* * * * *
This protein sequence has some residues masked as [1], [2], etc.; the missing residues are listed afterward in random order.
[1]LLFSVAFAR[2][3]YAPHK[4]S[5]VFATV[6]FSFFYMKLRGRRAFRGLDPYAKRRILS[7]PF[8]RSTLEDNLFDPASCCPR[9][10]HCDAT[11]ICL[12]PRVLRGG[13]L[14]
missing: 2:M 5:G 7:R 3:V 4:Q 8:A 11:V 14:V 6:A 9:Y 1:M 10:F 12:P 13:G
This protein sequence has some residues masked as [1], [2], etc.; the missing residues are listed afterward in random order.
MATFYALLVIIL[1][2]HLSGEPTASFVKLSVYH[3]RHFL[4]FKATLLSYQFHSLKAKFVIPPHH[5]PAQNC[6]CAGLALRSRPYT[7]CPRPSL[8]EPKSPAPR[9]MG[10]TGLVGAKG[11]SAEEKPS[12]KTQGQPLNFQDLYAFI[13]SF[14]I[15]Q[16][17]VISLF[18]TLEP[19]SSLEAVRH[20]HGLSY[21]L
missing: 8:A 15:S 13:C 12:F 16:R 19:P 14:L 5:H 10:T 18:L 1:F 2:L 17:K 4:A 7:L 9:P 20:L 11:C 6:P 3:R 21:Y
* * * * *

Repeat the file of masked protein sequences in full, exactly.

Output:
This protein sequence has some residues masked as [1], [2], etc.; the missing residues are listed afterward in random order.
[1]LLFSVAFAR[2][3]YAPHK[4]S[5]VFATV[6]FSFFYMKLRGRRAFRGLDPYAKRRILS[7]PF[8]RSTLEDNLFDPASCCPR[9][10]HCDAT[11]ICL[12]PRVLRGG[13]L[14]
missing: 2:M 5:G 7:R 3:V 4:Q 8:A 11:V 14:V 6:A 9:Y 1:M 10:F 12:P 13:G
This protein sequence has some residues masked as [1], [2], etc.; the missing residues are listed afterward in random order.
MATFYALLVIIL[1][2]HLSGEPTASFVKLSVYH[3]RHFL[4]FKATLLSYQFHSLKAKFVIPPHH[5]PAQNC[6]CAGLALRSRPYT[7]CPRPSL[8]EPKSPAPR[9]MG[10]TGLVGAKG[11]SAEEKPS[12]KTQGQPLNFQDLYAFI[13]SF[14]I[15]Q[16][17]VISLF[18]TLEP[19]SSLEAVRH[20]HGLSY[21]L
missing: 8:A 15:S 13:C 12:F 16:R 19:P 14:L 5:H 10:T 18:L 1:F 2:L 17:K 4:A 7:L 9:P 20:L 11:C 6:P 3:R 21:Y